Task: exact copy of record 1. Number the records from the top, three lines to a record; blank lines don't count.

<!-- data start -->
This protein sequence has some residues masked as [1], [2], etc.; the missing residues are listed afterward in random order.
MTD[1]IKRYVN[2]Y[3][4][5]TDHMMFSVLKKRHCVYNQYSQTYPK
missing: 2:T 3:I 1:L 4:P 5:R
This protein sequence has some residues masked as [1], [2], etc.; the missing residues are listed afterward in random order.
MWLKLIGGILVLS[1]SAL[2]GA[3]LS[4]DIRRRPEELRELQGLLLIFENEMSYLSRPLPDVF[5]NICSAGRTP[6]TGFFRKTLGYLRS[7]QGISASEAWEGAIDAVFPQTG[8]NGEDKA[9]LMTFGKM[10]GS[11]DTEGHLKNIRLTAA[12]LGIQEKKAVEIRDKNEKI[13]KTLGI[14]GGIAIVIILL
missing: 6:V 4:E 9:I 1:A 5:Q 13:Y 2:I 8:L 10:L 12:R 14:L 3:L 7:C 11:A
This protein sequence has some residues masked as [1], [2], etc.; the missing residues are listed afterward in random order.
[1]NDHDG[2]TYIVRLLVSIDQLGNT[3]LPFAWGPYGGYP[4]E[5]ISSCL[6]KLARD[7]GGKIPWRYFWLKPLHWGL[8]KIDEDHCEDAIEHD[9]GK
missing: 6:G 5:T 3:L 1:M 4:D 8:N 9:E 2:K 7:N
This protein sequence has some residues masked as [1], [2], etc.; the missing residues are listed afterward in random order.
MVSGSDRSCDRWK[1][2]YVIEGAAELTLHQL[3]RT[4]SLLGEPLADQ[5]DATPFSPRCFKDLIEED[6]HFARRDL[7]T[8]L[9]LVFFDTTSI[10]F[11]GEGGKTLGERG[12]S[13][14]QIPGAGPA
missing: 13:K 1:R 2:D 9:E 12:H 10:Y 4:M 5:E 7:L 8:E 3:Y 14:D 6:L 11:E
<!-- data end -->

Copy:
This protein sequence has some residues masked as [1], [2], etc.; the missing residues are listed afterward in random order.
MTD[1]IKRYVN[2]Y[3][4][5]TDHMMFSVLKKRHCVYNQYSQTYPK
missing: 2:T 3:I 1:L 4:P 5:R